Pursuant to the Supreme Court’s direction in United States v. Georgia, we first must ascertain if any aspect of the University’s alleged conduct states a claim for a violation of Title II.2 To state a claim for a violation of Title II, a plaintiff must allege: (1) that he is a qualified individual with a disability; (2) that he was either excluded from participation in or denied the benefits of some public entity’s services, programs, or activities or was otherwise discriminated against; and (3) that such exclusion, denial of benefits or discrimination was by reason of his disability. Parker v. Universidad de Puerto Rico, 225 F.3d 1, 4 (1st Cir.2000); 42 U.S.C. ? 12132. Title II imposes an affirmative obligation on public entities to make their programs accessible to qualified individuals with disabilities, except where compliance would result in a fundamental alteration of services or impose an undue burden. Parker, 225 F.3d at 5 (citing 28 C.F.R. ? 35.150).


Toledo’s Third Amended Complaint alleges that the University violated Title II of the ADA both by discriminating against him based on his disability and by failing to provide him with reasonable accommodation.3 Toledo properly alleges that he is a qualified individual with a disability as he alleges that he has a mental impairment, schizoaffective disorder, that substantially limits the major life activity of learning, and that save for his disability he was qualified to participate in the architecture program at the University. See 42 U.S.C. ? 12131; 28 C.F.R. ? 35.104. He also sufficiently alleges that the University, a public entity governed by the ADA, engaged in conduct that violated Title II. Toledo claims that he failed his design course as a result of “discriminatory animus” on the part of his professor and the dean, and that his design professor ignored him when he arrived late to class unlike other tardy students without disabilities. Toledo also avers that he was unable to fulfill the requirements of his courses because of his disability and that his professors, his advisor, and the dean all refused to provide reasonable accommodation so that he could complete his course work and register for classes. For example, he states that his design professor suggested that he abandon his prescription medication because it was preventing him from arriving on time to class and advised him that she would not grant him exceptions or any additional time to complete his work.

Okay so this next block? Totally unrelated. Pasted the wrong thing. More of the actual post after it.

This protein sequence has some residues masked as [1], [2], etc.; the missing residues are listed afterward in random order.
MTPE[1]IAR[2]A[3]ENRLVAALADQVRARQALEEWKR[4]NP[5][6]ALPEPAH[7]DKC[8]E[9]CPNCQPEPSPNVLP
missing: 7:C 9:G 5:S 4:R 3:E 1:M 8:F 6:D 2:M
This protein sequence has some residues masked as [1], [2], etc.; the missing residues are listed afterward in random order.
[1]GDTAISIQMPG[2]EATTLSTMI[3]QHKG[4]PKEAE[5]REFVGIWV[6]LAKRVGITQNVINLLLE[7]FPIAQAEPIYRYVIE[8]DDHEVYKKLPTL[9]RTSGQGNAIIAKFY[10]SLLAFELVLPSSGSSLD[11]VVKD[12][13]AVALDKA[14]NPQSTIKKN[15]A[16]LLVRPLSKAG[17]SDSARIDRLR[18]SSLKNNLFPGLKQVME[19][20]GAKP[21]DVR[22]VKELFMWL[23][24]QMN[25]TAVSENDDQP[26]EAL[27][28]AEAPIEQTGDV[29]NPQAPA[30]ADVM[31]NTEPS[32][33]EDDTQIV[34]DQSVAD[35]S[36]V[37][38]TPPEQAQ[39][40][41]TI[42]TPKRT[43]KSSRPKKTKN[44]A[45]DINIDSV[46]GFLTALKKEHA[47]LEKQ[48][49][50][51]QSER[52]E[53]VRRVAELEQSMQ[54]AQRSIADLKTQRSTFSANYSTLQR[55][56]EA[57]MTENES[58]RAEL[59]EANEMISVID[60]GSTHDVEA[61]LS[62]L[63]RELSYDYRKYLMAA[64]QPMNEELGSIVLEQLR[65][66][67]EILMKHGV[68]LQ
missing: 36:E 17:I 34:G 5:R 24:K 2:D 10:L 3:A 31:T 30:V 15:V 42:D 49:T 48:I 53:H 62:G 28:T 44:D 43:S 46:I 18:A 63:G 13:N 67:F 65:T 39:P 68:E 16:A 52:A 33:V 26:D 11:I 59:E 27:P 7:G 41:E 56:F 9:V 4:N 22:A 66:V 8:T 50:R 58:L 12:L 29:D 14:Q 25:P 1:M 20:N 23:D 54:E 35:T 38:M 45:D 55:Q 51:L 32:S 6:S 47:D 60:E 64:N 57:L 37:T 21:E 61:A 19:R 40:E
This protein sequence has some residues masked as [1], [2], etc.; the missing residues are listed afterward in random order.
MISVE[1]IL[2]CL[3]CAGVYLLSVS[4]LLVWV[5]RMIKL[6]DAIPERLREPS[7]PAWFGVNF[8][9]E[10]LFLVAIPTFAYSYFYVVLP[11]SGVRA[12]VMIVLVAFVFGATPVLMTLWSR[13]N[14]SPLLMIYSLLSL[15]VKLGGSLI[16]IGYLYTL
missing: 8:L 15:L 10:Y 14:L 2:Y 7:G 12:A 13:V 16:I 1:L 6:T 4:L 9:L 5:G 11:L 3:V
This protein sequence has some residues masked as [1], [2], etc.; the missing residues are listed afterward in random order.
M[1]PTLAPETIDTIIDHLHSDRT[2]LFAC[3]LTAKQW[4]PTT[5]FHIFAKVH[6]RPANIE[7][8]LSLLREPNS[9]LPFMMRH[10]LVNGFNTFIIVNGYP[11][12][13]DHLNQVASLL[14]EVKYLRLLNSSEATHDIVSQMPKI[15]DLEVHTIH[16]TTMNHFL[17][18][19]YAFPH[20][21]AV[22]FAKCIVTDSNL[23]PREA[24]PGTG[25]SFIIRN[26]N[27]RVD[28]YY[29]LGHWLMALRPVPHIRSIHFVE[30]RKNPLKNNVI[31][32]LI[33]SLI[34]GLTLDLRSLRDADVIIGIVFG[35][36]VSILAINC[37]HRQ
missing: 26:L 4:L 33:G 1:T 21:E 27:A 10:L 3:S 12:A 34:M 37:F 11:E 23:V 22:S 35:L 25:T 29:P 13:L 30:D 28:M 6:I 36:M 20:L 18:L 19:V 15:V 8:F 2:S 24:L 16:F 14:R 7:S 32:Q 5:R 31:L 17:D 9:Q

The University may ultimately be able to negate the charges of discrimination or show that the two instances of “discrimination” in fact were simply the application of neutral criteria that applied to disabled and nondisabled students alike. See, e.g., Baird ex rel. Baird v. Rose, 192 F.3d 462, 467-68 (4th Cir.1999). The University may also be able to show that it considered Toledo’s accommodation requests but determined as a matter of professional, academic judgment that such requests were not reasonable because they would lower academic standards or substantially alter the degree program. See Darian v. Univ. of Mass. Boston, 980 F.Supp. 77, 88-89 (D.Mass.1997). However, at this stage in the litigation, Toledo’s complaint sufficiently alleges state conduct that violated Title II of the ADA.



The next step under United States v. Georgia is to evaluate whether any of the University’s conduct that violated Title II independently states a violation of the Fourteenth Amendment. 126 S.Ct. at 882. There are two potential sources of constitutional rights in the context of discrimination or a failure to accommodate a disability in public education: the Due Process and the Equal Protection Clauses of the Fourteenth Amendment.